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Crush Migraine Pain with Melatonin

migrane

If you’ve ever experienced the crushing pain of a migraine headache… I have good news for you.

The all-natural sleep miracle, melatonin, has a hidden benefit…

It’s also a potent pain reliever.

Most doctors tell migraine patients to lie down in a dark room and take the prescription drug Imitrex. But this drug has terrible side effects including high blood pressure, dizziness, irregular heartbeat, mood changes and slurred speech.

This Big Pharma pill can even cause the very thing it was designed to treat — headaches!

But researchers recently discovered that same supplement you take to get a good night’s sleep can also stop the paralyzing pain of a migraine in its tracks.

A recent study published in the journal Headache reported that adults with chronic migraines have dramatically lower melatonin levels on the days they have a headache compared to the days they don’t.1

This supports earlier research that linked low levels of melatonin to migraines. That’s where supplements can help…

A breakthrough study published in the journal Neurology found that just 3 mg of melatonin slashed the number of migraine attacks by 50% in more than three quarters of patients.2

Researchers probed deeper and learned that melatonin acts on the pain-relieving opioid receptors in the brain. This initiates a decrease in pain sensations when melatonin levels are high.

But the hormone works in another way as well…

Melatonin has powerful anti-inflammatory effects that are similar to non-steroidal anti-inflammatory drugs (NSAIDs) like ibuprofen.3

Both NSAIDs and melatonin work by blocking the COX-2 enzyme that produces inflammatory chemicals in the body. But unlike these drugs, melatonin has no side effects because it doesn’t inhibit the COX-1 enzyme that protects your stomach lining.

But eliminating headache pain isn’t all this wonder hormone can do. Researchers have found that in addition to its anti-inflammatory properties, melatonin can:4,5,6,7,8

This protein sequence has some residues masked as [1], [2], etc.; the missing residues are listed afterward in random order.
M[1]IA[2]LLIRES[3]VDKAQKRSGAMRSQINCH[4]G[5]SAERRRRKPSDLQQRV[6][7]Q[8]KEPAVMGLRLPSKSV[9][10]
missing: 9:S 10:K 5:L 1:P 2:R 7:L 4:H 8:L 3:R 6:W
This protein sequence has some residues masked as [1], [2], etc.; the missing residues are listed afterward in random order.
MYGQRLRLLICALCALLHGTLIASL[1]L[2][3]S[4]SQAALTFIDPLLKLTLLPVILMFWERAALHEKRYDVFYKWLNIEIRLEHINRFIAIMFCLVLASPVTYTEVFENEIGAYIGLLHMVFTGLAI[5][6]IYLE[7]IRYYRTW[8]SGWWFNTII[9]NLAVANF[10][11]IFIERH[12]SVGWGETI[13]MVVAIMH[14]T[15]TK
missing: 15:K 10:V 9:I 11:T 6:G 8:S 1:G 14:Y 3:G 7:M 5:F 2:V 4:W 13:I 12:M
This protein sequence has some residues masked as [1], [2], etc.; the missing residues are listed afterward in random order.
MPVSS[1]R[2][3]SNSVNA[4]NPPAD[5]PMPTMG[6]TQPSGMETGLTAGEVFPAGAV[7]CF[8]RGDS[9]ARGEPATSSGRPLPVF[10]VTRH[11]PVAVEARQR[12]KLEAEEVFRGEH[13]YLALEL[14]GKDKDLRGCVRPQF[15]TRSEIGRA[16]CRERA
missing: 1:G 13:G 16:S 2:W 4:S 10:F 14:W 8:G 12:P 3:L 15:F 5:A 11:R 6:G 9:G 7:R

• Lower blood pressure
  • Treat brain injury following stroke
  • Speed up wound healing
  • Alleviate heartburn and stomach ulcers
  • Boost your immune system
  • Ease depression


Crush Migraine Pain with Melatonin

I feel lucky that I’ve never experienced the severe pain of a migraine. But when patients come to me looking for relief, here’s what I recommend:

  1. Don’t lose out on the benefits by taking too much. When it comes to taking melatonin, you can definitely have too much of a good thing. Sometimes, my patients who have been taking melatonin for years will tell me it suddenly stopped working. The problem isn’t the supplement. It’s that they’re taking too much.

     
    In fact, most melatonin supplements contain 10 mg of the hormone. At that dosage, it raises your blood level of melatonin to nearly 500 times what it should be. At the level, it either stops working — or even leads to insomnia.

  2. Get the best kind of melatonin for better, faster results. I suggest using a liquid or spray melatonin. They’re faster-acting than the pills because they hit your bloodstream more quickly. I recommend taking no more than 0.3 mg (300 mcg) about a half hour before bedtime.
  3. Get an extra boost to eliminate migraines with magnesium. Scientists have linked certain types of migraines to problems with blood flow and pressure in the vessels. One of magnesium’s main jobs is to relax the blood vessels.

     
    Studies have shown that 600 mg a day reduces migraines by up to 41%.9 I recommend taking between 600 mg and 1,000 mg of magnesium per day. Look for the glycinate or taurinate forms.

To Your Good Health,
Al Sears, MD
Al Sears, MD, CNS


1. Gelfand AA and Goadsby PJ. “The role of melatonin in the treatment of primary headache disorders.” Headache. 2016;56(8):1257-1266.
2. Peres MF, et al. “Melatonin, 3 mg, is effective for migraine prevention.” Neurology. 2004;63(4):757.
3. Cuzzocrea S, et al. “Regulation of prostaglandin production in carrageenan-induced pleurisy by melatonin.” J Pineal Res.1999;27(1):9-14.
4. Prado NJ, et al. “Anti-inflammatory effects of melatonin in obesity and hypertension.” Curr Hypertens Rep. 2018;20(5):45.

5. Pugazhenthi K, et al. “Melatonin accelerates the process of wound repair in full-thickness incisional wounds.” J Pineal Res. 2008;44(4):387-396.
6. Kilic E, et al. “Delayed melatonin administration promotes neuronal survival, neurogenesis and motor recovery, and attenuates hyperactivity and anxiety after mild focal cerebral ischemia in mice.” J Pineal Res. 2008;45(2):142-148.
7. Bandyopadhyay D, et al. “Melatonin protects against gastric ulceration and increases the efficacy of ranitidine and omeprazole in reducing gastric damage.” J Pineal Res. 2002;33(1):1-7.
8. Rosenthal NE, et al. “Melatonin in seasonal affective disorder and phototherapy.” J Neural Transm Suppl. 1986;21:257-267.
9. Peikert A, et al. “Prophylaxis of migraine with oral magnesium: Results from a prospective, multi-center, placebo-controlled and double-blind randomized study.” Cephalalgia. 1996;16(4):257-263.


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